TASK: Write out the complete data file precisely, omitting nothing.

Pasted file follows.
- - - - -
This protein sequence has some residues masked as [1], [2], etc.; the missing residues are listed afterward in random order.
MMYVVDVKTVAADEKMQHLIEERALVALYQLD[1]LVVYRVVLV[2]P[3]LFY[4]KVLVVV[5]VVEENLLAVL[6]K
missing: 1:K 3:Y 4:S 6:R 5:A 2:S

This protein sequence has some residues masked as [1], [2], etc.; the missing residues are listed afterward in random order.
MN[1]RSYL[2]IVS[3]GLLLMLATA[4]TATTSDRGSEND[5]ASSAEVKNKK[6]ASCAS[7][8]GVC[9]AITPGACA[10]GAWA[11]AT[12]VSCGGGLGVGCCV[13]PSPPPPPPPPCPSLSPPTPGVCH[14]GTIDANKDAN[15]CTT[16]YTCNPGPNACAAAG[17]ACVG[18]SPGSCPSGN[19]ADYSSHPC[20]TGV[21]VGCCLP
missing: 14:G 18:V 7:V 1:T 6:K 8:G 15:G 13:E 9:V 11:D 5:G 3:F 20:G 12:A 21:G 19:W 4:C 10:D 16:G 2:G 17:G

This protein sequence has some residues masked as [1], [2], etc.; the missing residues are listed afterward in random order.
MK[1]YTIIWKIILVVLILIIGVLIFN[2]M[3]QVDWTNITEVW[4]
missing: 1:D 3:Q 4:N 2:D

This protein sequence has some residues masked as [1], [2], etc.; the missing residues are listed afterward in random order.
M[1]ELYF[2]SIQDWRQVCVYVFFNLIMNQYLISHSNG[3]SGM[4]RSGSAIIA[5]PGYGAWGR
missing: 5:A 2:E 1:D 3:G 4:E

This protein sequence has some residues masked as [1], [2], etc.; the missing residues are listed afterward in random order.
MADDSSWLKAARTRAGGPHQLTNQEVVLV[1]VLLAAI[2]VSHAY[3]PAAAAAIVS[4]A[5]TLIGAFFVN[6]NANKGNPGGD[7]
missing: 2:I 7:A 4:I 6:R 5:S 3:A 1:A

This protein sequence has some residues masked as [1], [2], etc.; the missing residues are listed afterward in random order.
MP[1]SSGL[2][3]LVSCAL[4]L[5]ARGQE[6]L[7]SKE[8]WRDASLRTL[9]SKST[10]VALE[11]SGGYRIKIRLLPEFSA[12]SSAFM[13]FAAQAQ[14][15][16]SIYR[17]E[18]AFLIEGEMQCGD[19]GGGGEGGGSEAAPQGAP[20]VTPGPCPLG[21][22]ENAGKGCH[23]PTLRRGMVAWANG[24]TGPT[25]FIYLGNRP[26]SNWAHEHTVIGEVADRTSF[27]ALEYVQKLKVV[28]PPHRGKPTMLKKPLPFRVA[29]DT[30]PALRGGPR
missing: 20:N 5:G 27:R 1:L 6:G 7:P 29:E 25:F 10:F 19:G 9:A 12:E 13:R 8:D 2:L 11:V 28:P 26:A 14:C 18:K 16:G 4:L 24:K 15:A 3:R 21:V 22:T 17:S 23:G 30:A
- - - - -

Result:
This protein sequence has some residues masked as [1], [2], etc.; the missing residues are listed afterward in random order.
MMYVVDVKTVAADEKMQHLIEERALVALYQLD[1]LVVYRVVLV[2]P[3]LFY[4]KVLVVV[5]VVEENLLAVL[6]K
missing: 1:K 3:Y 4:S 6:R 5:A 2:S

This protein sequence has some residues masked as [1], [2], etc.; the missing residues are listed afterward in random order.
MN[1]RSYL[2]IVS[3]GLLLMLATA[4]TATTSDRGSEND[5]ASSAEVKNKK[6]ASCAS[7][8]GVC[9]AITPGACA[10]GAWA[11]AT[12]VSCGGGLGVGCCV[13]PSPPPPPPPPCPSLSPPTPGVCH[14]GTIDANKDAN[15]CTT[16]YTCNPGPNACAAAG[17]ACVG[18]SPGSCPSGN[19]ADYSSHPC[20]TGV[21]VGCCLP
missing: 14:G 18:V 7:V 1:T 6:K 8:G 15:G 13:E 9:V 11:D 5:G 3:F 20:G 12:A 21:G 19:W 4:C 10:D 16:G 2:G 17:G

This protein sequence has some residues masked as [1], [2], etc.; the missing residues are listed afterward in random order.
MK[1]YTIIWKIILVVLILIIGVLIFN[2]M[3]QVDWTNITEVW[4]
missing: 1:D 3:Q 4:N 2:D

This protein sequence has some residues masked as [1], [2], etc.; the missing residues are listed afterward in random order.
M[1]ELYF[2]SIQDWRQVCVYVFFNLIMNQYLISHSNG[3]SGM[4]RSGSAIIA[5]PGYGAWGR
missing: 5:A 2:E 1:D 3:G 4:E

This protein sequence has some residues masked as [1], [2], etc.; the missing residues are listed afterward in random order.
MADDSSWLKAARTRAGGPHQLTNQEVVLV[1]VLLAAI[2]VSHAY[3]PAAAAAIVS[4]A[5]TLIGAFFVN[6]NANKGNPGGD[7]
missing: 2:I 7:A 4:I 6:R 5:S 3:A 1:A

This protein sequence has some residues masked as [1], [2], etc.; the missing residues are listed afterward in random order.
MP[1]SSGL[2][3]LVSCAL[4]L[5]ARGQE[6]L[7]SKE[8]WRDASLRTL[9]SKST[10]VALE[11]SGGYRIKIRLLPEFSA[12]SSAFM[13]FAAQAQ[14][15][16]SIYR[17]E[18]AFLIEGEMQCGD[19]GGGGEGGGSEAAPQGAP[20]VTPGPCPLG[21][22]ENAGKGCH[23]PTLRRGMVAWANG[24]TGPT[25]FIYLGNRP[26]SNWAHEHTVIGEVADRTSF[27]ALEYVQKLKVV[28]PPHRGKPTMLKKPLPFRVA[29]DT[30]PALRGGPR
missing: 20:N 5:G 27:R 1:L 6:G 7:P 29:E 25:F 10:F 19:G 9:A 12:E 13:R 8:D 2:L 11:V 28:P 26:A 14:C 18:K 16:G 4:L 24:K 15:A 3:R 21:V 22:T 17:S 23:G 30:A